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Foreign Private Issuer Alert: SEC Mandates XBRL for IFRS Companies and Use of Hyperlinks in Exhibit Index

Client Advisory

April 3, 2017

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The Securities and Exchange Commission (“SEC”) allows foreign private issuers to present financial statements pursuant to U.S. generally accepted accounting principles (“ U.S. GAAP”), International Financial Reporting Standards (“IFRS”) as issued by the International Accounting Standards Board (“IASB”), or home country accounting standards with a reconciliation to U.S. GAAP.

Since 2009, the SEC has required domestic issuers and those foreign private issuers who prepare their financial statements pursuant to U.S. GAAP to provide their financial statements to the SEC and in their corporate Web sites in interactive data format using XBRL. XBRL (Xtensible Business Reporting Language) is a computer language that provides information in an interactive data format. Companies preparing their financial statements pursuant to U.S. GAAP use XBRL to tag, or code, each piece of data in their financial statements. Anyone with an XBRL software reader (also called an XBRL interactive viewer) can then use the codes to assemble the financial information in a user-friendly, readable report.

Financial data information in XBRL format must be submitted as a separate exhibit to the Annual Report, and the XBRL links must also be included on the foreign private issuers’ websites on the same date as the filing [1]. Financial statements in XBRL format are also required under certain registration statements that contain financial statements, such as Form F-1 (although not in connection with an IPO).

In 2013, the SEC announced that foreign private issuers that prepare their financial statements in accordance with IFRS as issued by the IASB are not required to submit XBRL and interactive data files until the SEC specifies a taxonomy for their use in preparing interactive data files on its Web site. For years, the SEC acknowledged that it had not specified such a taxonomy and it was not possible for foreign private issuers to comply with Rule requiring issuers to submit their financial statements using XBRL and interactive data files.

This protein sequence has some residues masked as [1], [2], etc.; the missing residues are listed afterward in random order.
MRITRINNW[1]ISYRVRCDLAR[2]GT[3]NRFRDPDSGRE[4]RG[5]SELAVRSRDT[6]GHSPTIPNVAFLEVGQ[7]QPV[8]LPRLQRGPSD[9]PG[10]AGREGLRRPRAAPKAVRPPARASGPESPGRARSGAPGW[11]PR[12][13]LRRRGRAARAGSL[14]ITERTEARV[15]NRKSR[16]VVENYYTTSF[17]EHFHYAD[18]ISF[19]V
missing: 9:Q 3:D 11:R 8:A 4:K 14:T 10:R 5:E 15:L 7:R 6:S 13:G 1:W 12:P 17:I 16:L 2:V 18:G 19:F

On March 1, 2017, the SEC published an IFRS Taxonomy on its website. As a result, all foreign private issuers using IFRS will be subject to XBRL tagging requirements beginning with their first Annual Report on Form 20-F (or Form 40-F for certain Canadian issuers acting pursuant to the U.S.-Canada Multijurisdictional Disclosure System (MJDS)) for a fiscal year ending on or after December 15, 2017. 

Hyperlinks in connection with SEC Filings

The SEC has also adopted a final rule related to the use of hyperlinks for exhibits in public filings. Companies that file an Exhibit Index, as required under Forms F-10 or 20-F, will now be required to include a hyperlink to each exhibit listed in the exhibit index. Exhibit hyperlinks will, at this stage, not be required in Form 40-F or in Form 6-K. The hyperlink rule will be effective for filings beginning September 1, 2017 (with “smaller reporting companies” having until September 1, 2018 to comply). Companies should begin to review the documents enumerated in their exhibit index to make sure such documents have been edgarized.


For more information concerning the matters discussed in this publication, please contact the author, Guy Ben-Ami (212-238-8658, benami@clm.com), or Steven J. Glusband (212-238-8605, glusband@clm.com) or your regular Carter Ledyard attorney.

Endnote

[1] An SEC proposed rule to require the use of the Inline XBRL format for the submission of financial statements would eliminate the requirement for filers to post XBRL data on their websites. See https://www.sec.gov/rules/proposed/2017/33-10323.pdf



Carter Ledyard & Milburn LLP uses Client Advisories to inform clients and other interested parties of noteworthy issues, decisions and legislation which may affect them or their businesses. A Client Advisory does not constitute legal advice or an opinion. This document was not intended or written to be used, and cannot be used, for the purpose of (i) avoiding penalties under the Internal Revenue Code or (ii) promoting, marketing or recommending to another party any transaction or matter addressed herein. © 2017 Carter Ledyard & Milburn LLP.
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